Tivoli, a 12-year-old Dutch Warmblood (Guidam—Zacharia, Roeland), was originally campaigned by Great Britain’s Oliver Townend, and the gelding won the Woodside CIC*** (Calif.) with Alliston in October. Before yesterday’s dressage test, Alliston didn’t pick up the trot with Tivoli until he was going around the outside of the competition ring.

“He didn’t pan out straight out away,” said Alliston. “I did one prelim, and it was frightening, and then I didn’t show him for a year and a half, and then we got going. He’s a bit different, that horse. The more you do with him, the worse he gets, even at home. In all the phases, I just don’t warm him up. I work him a lot in the morning, and then canter right as I go in the ring, and by the end he’s waking up a little bit.”

Show jumping for the CCI*** begins at 2:45 p.m. tomorrow.

Billys Makes Every Second Count In Two-Star

Lauren Billys was determined to have a good fall three-day cross-country experience with Ballingowan Ginger this year. At last year’s Pan American Games (Mexico), Billys, who rides for Puerto Rico but is based in Visalia, Calif., and “Ginger” took a tumble three fences from home. But Billys’ jumping clear today in the two-star was never in doubt, and her 1.6 time penalties moved her up from third after dressage to the lead on 50.8 penalties.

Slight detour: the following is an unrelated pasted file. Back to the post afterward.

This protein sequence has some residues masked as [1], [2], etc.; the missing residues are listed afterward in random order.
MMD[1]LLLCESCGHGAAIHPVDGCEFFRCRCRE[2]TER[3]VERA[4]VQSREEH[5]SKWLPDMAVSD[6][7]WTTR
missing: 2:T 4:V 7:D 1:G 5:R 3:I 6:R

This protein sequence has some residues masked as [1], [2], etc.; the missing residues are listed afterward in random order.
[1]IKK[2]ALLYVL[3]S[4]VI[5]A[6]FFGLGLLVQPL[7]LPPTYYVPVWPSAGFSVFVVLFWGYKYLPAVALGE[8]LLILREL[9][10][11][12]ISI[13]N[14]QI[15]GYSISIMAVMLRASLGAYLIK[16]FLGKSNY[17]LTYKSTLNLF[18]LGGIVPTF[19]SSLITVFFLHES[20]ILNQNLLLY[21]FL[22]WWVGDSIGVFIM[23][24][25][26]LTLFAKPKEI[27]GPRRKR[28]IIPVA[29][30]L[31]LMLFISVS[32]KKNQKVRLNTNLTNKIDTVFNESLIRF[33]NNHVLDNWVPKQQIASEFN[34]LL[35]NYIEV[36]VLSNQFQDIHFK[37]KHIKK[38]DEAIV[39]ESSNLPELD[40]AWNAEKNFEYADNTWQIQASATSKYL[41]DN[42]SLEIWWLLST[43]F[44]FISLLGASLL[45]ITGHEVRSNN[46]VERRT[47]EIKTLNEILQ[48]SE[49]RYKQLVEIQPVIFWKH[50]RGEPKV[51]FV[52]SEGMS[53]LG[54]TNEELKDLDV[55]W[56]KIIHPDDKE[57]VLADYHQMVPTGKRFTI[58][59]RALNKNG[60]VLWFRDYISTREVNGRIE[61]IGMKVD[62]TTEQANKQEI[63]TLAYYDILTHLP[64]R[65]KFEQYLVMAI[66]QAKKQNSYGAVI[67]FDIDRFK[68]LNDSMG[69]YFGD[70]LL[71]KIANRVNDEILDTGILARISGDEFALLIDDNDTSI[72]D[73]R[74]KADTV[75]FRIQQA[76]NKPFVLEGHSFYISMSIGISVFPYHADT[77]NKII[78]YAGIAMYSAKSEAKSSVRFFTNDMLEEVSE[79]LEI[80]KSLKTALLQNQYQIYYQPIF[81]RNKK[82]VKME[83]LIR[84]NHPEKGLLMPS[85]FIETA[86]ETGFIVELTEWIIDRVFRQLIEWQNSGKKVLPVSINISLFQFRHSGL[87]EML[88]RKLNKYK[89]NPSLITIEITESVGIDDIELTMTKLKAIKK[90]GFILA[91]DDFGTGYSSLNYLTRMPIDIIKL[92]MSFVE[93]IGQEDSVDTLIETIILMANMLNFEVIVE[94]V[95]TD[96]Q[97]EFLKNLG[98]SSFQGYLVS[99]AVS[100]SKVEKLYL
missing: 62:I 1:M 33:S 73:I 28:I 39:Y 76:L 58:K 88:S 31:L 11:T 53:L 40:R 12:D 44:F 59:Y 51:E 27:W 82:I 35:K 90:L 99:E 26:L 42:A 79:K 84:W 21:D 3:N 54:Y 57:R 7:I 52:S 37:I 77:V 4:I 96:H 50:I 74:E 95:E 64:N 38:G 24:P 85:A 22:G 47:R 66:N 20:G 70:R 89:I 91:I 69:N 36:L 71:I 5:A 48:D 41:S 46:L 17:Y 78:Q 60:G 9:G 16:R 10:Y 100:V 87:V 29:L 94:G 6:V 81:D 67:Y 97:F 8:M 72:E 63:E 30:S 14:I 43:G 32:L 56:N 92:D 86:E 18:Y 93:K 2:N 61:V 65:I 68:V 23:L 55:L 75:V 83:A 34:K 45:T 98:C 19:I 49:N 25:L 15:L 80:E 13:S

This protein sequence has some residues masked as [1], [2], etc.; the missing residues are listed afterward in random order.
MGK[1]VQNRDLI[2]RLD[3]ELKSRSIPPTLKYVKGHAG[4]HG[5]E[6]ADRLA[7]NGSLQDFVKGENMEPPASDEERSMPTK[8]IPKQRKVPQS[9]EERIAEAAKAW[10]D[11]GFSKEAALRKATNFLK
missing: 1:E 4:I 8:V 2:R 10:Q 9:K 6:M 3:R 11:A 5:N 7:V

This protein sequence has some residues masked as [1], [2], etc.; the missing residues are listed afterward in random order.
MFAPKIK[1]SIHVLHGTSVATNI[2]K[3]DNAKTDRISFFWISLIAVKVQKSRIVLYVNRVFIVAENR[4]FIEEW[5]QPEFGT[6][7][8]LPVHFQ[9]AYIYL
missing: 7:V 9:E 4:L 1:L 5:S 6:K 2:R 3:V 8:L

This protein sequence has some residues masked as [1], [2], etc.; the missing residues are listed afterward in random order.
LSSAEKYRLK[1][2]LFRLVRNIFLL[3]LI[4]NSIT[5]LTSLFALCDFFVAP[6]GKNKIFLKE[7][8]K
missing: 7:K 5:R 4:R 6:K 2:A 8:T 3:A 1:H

“I was kind of nervous going out,” said Billys. “I really wanted to redeem myself. She was great in all the combinations. She was a bit bold in a few places, and she got us into a little trouble, but she also got us out. That was about as fast as I could have gone. She really pulled it out today.”

Dressage leaders Barbara Crabo and Over Easy picked up 8 time penalties to drop to third, and Jennifer McFall and High Times maintained their second-placed standing after earning 6 time penalties. McFall will show jump tomorrow on a score of 54.0.

“He’s a younger horse with not a lot of experience, and this is his first two-star,” said McFall. “He was super. We started out a little quiet to set the pace, and then we just ran really well and had an awesome round. He really never questioned anything and just went.”

Twenty-five of 29 CCI** starters finished, with 11 pairs putting in double-clear trips. Three pairs picked up stops at fence 15, and two pairs earned 20 penalties each at fence 13.

Roxabelle Rocks One-Star

The top of the leaderboard remained largely unchanged in the CCI*. Dressage leaders Erin Kellerhouse and Roxabelle retained their first-placed standing with a double-clear trip, to stand on 40.6 penalties. Julie Flettner and Ping Pong stayed in second (42.5), also with a faultless round. Out of the 48 starters in the one-star cross-country, 42 finished and 25 came home with no additional penalties.

“She was really good,” said Kellerhouse of Roxabelle, a 9-year-old mare owned by Cheryl Reynolds. “It felt easy and like a really good preparation for intermediate. I thought the course was very friendly for the horses and a good preparation for the next step. It was super gallopy and got the horses thinking super forward. I think it was technically a little easier than it has been here in the past, but it was nice. I really enjoyed riding it.” 

Full results available online